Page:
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Trump, Biden were warned Afghanistan would get ‘very bad, very fast,’ ex-top general says

The top U.S. general in Afghanistan during America’s 2021 withdrawal said he repeatedly warned the Trump and Biden administrations that pulling out all troops would make the security situation in the country “very bad, very fast,” but officials failed to grasp the danger.

Retired Army Gen. Austin Scott Miller, the former U.S. Forces Afghanistan commander, said he advised both administrations that cutting troop presence to zero would have left the U.S.-backed Afghan Security Forces vulnerable to being overrun by the Taliban, according to his April 15 interview with the House Foreign Affairs Committee, released Monday.

“My view was that going to zero things would go very bad, very fast,” Miller said in the closed-door testimony. “And of course, [I] define that [as] not prepared for a political or a security collapse while we’re still present, just wouldn’t be prepared.”

Instead, Miller recommended that the U.S. keep at least 2,500 forces on the ground in bases in Kabul and at Bagram Airfield — once the largest U.S. military base in the country that was abandoned by the U.S. military in July 2021, a month before the fall of Kabul and the full U.S. evacuation.   

“My recommendation was that we retain a footprint,” Miller said. “You leave something here that keeps the Afghan Security Forces in the fight, keeps the Afghan Air Force in the fight, and you move forward. So that was my recommendation and it stayed consistent.”

Still, both President Trump and President Biden took steps to withdraw American forces from Afghanistan, with Trump initiating the withdrawal through a February 2020 deal with the Taliban known as the Doha Agreement, and Biden ultimately completing the effort in August 2021, to disastrous results.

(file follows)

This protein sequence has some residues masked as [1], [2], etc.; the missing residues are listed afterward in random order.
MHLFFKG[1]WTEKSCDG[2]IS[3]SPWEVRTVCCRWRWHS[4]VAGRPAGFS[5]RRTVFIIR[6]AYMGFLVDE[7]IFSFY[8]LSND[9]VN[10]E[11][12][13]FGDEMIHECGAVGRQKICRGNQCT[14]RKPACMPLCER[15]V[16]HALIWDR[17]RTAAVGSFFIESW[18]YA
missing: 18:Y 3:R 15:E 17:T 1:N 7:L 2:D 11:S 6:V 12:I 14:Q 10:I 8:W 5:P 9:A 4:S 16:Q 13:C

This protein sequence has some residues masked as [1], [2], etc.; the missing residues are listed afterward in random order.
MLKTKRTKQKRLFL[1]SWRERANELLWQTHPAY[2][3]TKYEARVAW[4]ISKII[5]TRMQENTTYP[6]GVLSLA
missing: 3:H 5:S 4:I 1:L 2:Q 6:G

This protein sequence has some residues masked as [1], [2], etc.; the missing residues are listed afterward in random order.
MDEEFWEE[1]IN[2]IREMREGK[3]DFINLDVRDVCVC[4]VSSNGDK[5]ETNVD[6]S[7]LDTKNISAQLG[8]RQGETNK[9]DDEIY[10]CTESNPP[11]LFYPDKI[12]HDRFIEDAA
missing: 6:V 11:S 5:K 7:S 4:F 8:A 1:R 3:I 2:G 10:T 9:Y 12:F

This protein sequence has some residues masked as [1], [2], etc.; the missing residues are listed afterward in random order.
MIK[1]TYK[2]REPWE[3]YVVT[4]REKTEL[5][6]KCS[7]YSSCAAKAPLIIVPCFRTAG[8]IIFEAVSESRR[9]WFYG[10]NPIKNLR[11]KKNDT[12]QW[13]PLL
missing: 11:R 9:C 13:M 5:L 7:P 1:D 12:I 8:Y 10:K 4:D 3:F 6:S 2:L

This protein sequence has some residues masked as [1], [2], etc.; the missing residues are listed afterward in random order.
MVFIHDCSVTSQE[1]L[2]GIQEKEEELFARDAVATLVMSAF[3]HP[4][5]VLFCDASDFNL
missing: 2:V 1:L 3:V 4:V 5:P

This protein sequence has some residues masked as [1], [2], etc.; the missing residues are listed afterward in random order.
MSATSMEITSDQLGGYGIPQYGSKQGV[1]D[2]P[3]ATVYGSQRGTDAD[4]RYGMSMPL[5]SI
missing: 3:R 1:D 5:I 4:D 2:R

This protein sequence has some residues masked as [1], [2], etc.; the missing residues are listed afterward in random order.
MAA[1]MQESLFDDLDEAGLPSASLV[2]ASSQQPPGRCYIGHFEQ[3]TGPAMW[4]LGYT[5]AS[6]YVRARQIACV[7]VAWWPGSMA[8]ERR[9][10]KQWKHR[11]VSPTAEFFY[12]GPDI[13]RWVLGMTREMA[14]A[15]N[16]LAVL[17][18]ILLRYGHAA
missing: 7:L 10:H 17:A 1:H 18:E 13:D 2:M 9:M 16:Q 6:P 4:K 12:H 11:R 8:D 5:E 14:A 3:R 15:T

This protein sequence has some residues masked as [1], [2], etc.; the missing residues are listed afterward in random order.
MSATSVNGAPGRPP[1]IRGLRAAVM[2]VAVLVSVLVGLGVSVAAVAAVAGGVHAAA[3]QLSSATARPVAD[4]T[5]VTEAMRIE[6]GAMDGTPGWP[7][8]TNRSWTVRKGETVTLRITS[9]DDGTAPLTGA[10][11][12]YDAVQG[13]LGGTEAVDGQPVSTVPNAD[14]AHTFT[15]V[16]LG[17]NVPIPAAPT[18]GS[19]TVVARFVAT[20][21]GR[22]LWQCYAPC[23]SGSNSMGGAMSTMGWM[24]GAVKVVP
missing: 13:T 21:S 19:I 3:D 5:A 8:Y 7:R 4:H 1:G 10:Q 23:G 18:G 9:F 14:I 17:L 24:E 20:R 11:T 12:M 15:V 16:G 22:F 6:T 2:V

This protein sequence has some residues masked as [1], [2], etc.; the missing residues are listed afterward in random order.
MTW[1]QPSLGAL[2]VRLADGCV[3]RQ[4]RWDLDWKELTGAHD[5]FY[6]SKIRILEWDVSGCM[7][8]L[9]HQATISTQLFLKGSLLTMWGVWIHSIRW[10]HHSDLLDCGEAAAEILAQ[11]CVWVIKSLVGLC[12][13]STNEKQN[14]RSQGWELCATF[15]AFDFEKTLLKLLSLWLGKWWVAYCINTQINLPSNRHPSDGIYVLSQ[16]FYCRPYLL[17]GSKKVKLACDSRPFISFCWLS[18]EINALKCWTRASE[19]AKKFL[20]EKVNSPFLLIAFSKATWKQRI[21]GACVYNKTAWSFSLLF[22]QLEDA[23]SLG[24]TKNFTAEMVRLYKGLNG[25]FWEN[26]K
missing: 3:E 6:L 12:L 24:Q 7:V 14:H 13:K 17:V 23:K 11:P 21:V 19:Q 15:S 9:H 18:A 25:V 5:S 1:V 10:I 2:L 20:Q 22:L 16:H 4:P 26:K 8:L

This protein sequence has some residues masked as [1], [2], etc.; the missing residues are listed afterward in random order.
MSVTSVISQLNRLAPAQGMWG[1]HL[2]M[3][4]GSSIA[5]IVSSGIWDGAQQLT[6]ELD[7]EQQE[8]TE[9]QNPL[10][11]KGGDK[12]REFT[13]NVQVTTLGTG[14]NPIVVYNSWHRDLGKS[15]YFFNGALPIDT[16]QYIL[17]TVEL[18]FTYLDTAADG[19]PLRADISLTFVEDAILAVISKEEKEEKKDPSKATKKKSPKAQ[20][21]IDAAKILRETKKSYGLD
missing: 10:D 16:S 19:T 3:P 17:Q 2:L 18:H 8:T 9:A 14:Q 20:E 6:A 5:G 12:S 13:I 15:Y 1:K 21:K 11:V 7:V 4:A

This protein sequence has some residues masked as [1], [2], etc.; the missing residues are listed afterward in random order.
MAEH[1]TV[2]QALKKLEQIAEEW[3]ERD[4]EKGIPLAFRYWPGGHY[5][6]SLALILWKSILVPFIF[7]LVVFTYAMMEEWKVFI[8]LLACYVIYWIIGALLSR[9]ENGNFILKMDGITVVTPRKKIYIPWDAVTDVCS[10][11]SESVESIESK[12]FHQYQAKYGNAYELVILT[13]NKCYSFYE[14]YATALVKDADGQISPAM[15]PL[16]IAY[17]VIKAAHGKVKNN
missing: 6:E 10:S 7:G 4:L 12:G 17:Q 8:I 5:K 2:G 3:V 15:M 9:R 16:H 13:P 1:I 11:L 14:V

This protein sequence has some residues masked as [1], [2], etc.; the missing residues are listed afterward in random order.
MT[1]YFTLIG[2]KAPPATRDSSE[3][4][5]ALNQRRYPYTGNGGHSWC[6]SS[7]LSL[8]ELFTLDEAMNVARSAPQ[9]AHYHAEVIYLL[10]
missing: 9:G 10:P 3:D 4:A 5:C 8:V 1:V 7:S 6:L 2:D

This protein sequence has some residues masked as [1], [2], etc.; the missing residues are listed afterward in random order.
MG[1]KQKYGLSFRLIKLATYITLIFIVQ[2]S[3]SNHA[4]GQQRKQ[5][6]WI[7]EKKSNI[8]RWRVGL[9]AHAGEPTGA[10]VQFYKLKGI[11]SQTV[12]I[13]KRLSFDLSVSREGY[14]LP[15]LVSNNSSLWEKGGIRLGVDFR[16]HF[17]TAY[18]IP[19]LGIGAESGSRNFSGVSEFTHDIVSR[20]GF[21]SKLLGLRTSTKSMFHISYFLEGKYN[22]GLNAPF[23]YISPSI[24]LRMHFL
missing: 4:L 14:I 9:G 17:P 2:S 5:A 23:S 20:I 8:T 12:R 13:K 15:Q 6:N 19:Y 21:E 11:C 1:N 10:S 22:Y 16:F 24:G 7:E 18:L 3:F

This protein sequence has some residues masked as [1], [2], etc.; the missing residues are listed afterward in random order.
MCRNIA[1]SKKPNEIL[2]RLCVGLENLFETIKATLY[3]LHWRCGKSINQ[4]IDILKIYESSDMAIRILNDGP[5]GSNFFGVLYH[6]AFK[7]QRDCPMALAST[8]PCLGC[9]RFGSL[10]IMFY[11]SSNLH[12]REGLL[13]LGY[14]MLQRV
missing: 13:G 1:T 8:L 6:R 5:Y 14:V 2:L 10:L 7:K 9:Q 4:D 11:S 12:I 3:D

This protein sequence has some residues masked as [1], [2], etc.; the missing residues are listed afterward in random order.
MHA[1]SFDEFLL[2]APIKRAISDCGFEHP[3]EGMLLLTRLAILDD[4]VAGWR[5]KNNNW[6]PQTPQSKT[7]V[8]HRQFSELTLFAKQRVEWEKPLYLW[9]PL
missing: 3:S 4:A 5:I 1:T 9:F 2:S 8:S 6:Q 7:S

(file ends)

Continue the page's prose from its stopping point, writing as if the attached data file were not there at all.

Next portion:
In the chaos of the exit, during which tens of thousands of Afghan civilians desperately tried to leave the country via the Hamid Karzai International Airport, an ISIS-K suicide bomber blew himself up outside airport’s Abbey Gate, killing 13 U.S. service members and nearly 200 Afghans.

Miller said that after the Doha Agreement, the Taliban launched a handful of indirect fire attacks, which he saw as a warning of what was to come.

But in April 2021, after Biden announced his decision to fully withdraw U.S. troops and diplomats from Afghanistan, Miller said he predicted a full Taliban takeover of the country.

Though he later attempted to advocate for the evacuation of the U.S. Embassy in Kabul, State Department officials seemed to have “a lack of understanding of the risk.”

Millersaid that he became so worried by the administration’s failure to grasp how dangerous the withdrawal would be, he warned the Marine Corps commander in charge of planning for a possible evacuation to prepare for “some really adverse conditions.”

After Kabul swiftly fell to the Taliban in August 2021, the State Department finally requested a non-combatant evacuation operation for their employees but “it was too late,” a situation that put U.S. troops in a strained position, Miller said.

“If the building’s already on fire before you start evacuating it, it’s a much more challenging evacuation,” he told lawmakers.

“At that point, my focus was, how do I get these guys out of here without hurting somebody?” he continued. “I don’t usually get scared. I don’t. I was scared. And you know what I was afraid of? I was afraid I was going to lose somebody.”

Miller also lamented that he “did not foresee a good future for Afghanistan as I was departing,” and that he tried to make sure officials had a good understanding of what was happening in Afghanistan.

The interview is likely to recharge critics of Biden’s foreign policy decisions ahead of the November presidential election, with House Foreign Affairs Committee Chairman Michael McCaul (R-Texas) leading the charge on an investigation into the Afghanistan withdrawal.

The administration and its supporters, meanwhile, have criticized McCaul’s investigation as ignoring key decisions made by Trump while he was in the White House – including the Doha Agreement, a deal that imposed a May 2021 deadline for a full U.S. military pullout that left Biden with little control and no plan for how to achieve it.


Source: The Hill

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